Presbyterian College’s Physician Assistant program held its third commencement ceremony September 23 in Belk Auditorium.
Friends, family, and faculty witnessed 35 students graduate and begin their medical careers.
Program director Amanda Stevenson-Cali called the Class of 2023 a distinguished group of new professionals. Sixteen class members carried at least a 3.7 grade point average, while seven had GPAs above 3.9. Nearly half of the class scored in the advanced medical knowledge category on their end-of-curriculum exams – more than twice the national average class.
“You exceeded the national mean in nearly every area of medicine,” Stevenson-Cali said. “Your preceptors have gushed about your professionalism, bedside manner, and collaborative spirit.”
Most graduates already have secured jobs, and many are considering multiple job offers. According to Stevenson-Cali, the new PAs are taking positions all over the country – including Hawaii, South Dakota, and California. One graduate, she said, is taking a job in the National Health Service Corps, while another earned an emergency medicine fellowship.
Stevenson-Cali said graduates have much to be proud of but must always remember that medical practice requires a lifetime of learning.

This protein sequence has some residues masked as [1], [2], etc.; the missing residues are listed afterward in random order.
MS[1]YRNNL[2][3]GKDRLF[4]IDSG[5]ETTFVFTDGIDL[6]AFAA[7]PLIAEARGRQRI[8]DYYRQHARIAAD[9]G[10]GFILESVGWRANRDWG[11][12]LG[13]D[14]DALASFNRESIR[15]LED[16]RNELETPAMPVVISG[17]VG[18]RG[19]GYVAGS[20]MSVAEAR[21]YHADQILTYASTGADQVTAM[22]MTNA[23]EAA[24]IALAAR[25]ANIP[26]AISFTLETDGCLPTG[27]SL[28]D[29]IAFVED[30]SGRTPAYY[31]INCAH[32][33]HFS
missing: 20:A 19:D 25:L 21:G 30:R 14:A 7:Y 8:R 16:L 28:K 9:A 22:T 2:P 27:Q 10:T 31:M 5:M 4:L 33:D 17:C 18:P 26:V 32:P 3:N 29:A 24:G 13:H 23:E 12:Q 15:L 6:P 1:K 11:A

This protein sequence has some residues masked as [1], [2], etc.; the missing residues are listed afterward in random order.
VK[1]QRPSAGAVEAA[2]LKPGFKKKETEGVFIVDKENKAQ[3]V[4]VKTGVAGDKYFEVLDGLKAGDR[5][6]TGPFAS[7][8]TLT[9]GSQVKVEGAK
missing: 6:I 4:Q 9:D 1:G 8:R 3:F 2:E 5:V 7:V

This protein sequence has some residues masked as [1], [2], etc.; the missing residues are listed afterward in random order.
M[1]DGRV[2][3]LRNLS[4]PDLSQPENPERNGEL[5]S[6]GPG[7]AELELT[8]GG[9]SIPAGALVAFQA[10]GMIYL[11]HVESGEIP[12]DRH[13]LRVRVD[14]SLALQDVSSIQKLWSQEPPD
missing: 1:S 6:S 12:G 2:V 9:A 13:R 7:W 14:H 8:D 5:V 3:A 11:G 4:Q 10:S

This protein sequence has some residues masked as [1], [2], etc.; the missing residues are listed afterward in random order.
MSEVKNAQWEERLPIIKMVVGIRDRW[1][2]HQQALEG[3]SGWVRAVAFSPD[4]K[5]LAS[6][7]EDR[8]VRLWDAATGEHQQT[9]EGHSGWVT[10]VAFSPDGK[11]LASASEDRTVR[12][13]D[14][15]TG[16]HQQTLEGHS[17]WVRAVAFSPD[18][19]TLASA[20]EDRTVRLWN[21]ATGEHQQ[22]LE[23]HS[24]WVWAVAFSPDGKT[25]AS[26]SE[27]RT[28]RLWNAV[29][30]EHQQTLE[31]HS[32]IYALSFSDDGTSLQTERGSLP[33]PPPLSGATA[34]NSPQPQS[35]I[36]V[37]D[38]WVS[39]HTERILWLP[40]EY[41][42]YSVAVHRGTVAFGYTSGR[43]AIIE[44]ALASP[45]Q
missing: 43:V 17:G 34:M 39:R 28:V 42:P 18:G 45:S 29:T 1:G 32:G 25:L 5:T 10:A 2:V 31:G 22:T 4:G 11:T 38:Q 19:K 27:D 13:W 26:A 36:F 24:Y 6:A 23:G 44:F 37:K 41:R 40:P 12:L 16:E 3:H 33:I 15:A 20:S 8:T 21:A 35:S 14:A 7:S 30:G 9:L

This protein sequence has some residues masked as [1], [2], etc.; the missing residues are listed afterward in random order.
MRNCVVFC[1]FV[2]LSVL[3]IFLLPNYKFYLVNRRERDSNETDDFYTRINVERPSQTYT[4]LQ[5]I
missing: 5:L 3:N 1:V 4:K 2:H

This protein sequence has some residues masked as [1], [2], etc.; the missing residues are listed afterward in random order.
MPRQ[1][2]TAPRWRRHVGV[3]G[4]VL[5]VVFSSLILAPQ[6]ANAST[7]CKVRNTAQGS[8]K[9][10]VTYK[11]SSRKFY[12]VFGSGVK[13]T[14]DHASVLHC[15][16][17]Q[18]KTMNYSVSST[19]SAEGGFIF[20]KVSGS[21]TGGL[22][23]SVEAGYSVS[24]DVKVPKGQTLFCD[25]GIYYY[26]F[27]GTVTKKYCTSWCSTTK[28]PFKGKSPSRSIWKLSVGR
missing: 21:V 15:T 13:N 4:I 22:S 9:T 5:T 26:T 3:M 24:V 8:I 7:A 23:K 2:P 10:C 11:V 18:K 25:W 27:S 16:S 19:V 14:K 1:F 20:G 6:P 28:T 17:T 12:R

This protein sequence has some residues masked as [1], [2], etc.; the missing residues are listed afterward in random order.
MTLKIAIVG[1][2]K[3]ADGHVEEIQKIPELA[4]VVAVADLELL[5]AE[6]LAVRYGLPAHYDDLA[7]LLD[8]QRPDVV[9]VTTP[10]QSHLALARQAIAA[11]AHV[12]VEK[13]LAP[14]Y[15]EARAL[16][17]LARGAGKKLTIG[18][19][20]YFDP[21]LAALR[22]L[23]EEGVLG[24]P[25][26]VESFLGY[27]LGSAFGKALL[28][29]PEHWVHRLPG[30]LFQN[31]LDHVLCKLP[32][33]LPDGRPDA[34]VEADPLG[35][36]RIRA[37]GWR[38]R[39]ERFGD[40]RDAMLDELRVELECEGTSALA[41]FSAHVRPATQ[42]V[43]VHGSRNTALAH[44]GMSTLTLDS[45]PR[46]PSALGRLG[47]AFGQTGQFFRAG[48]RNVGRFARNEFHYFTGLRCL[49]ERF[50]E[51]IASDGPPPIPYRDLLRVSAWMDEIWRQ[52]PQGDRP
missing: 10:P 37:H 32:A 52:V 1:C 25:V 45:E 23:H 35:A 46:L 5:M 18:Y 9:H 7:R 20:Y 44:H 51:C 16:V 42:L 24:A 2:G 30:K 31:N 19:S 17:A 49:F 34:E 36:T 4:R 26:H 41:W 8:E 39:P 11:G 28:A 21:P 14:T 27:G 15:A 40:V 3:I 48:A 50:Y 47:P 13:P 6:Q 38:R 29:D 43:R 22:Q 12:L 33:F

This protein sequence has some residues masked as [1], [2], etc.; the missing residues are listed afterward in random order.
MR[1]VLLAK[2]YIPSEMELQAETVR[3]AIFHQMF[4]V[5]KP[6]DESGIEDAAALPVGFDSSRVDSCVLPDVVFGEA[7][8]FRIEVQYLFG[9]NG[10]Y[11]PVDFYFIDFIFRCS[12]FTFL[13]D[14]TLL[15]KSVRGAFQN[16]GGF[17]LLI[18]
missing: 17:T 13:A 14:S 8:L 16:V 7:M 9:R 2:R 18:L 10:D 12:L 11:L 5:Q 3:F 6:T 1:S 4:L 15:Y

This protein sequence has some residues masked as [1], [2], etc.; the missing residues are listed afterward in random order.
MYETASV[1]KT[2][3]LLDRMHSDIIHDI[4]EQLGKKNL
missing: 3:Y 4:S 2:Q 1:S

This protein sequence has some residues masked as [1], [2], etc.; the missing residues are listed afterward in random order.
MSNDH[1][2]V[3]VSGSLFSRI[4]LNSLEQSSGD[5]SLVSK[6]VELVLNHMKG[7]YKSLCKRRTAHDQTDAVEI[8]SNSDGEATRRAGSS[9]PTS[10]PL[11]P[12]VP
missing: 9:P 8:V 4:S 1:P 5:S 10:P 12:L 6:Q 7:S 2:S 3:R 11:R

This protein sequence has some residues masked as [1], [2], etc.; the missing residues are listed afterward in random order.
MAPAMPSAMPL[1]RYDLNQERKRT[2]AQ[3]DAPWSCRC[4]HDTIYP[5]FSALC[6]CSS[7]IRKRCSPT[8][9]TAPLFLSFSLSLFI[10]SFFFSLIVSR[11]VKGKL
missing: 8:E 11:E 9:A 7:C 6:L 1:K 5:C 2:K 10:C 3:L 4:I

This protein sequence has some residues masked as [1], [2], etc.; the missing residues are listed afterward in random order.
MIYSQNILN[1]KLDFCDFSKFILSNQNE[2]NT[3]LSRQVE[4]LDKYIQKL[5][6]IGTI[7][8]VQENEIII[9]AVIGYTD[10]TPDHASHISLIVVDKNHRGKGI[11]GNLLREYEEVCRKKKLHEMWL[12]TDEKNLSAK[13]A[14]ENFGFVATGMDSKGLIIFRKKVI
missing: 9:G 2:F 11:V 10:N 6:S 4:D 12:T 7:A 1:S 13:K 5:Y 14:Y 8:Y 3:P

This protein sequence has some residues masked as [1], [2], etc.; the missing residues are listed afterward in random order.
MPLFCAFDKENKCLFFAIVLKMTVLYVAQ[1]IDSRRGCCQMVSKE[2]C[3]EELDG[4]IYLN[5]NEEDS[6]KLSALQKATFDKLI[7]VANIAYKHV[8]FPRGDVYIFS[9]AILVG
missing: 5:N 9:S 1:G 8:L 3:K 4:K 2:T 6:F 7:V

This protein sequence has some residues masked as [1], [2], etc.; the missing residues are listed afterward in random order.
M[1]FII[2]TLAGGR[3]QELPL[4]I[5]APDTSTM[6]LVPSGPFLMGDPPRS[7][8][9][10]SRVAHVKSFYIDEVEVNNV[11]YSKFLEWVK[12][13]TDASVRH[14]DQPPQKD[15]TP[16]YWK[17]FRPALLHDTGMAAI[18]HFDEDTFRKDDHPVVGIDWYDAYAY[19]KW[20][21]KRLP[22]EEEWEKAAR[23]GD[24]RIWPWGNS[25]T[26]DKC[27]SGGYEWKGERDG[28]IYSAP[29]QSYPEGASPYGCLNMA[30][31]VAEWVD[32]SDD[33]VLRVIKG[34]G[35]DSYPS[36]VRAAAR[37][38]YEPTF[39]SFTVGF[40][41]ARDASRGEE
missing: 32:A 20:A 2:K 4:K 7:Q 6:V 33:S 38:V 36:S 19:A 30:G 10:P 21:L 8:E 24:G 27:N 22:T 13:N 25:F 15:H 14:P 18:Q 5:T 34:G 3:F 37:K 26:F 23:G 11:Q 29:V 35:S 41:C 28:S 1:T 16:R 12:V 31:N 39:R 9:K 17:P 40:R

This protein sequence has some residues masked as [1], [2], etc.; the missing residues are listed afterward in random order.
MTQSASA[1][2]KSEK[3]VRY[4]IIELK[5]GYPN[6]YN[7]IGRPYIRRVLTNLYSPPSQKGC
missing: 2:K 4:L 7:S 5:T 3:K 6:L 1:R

“You’ve only just begun,” she said. “You will never be able to know everything. If you’re not sure – and there will be a lot of uncertainty, especially early on – look it up. Ask for help, or both.
“If something isn’t following the pattern you expected, reconsider. If your gut is telling you something isn’t right, listen, and don’t discount the expertise of nurses, pharmacists, respiratory therapists, and other health care professionals. You became a PA to work on a team.”
In her address to the Class of ’23, PC president Dr. Anita Gustafson told graduates they had already demonstrated the clinical skills and knowledge necessary to succeed. She said the intrinsic values inherent in a PC education set them apart from all other PAs.
“I believe you have also gained other skills and strengths during your time at PC – skills that are just as important as diagnostic skills and knowing what medications to prescribe,” Gustafson said. “These other skills include compassion, care, and a dedication to service. These are the skills that will set you apart as graduates of Presbyterian College and why they are so vitally important in patient care.
“You have the privilege to make a difference in the lives of your patients. I am confident that, after hours and hours and hours of study and clinical rotations and having the benefit from the support of your professors, mentors, and families, that you will embrace this privilege to serve others with strong commitment and dedication to the health care profession.”
PC Provost Dr. Kerry Pannell echoed the president’s call to service by reminding the Class of 2023 of the college’s motto, “While We Live, We Serve.”
“This idea and strong commitment to service informs everything we do as a student-centered institution,” Pannell said. “Our faith in Presbyterian values means that we believe in promoting justice and dignity of all persons and are guided by the grace of God.
“I’m impressed by your commitment to serve humanity to tend to the sick and needy. Caring for patients is the highest form of service.”
Please click here to read the list of award recipients and the names of the class of 2023 graduates.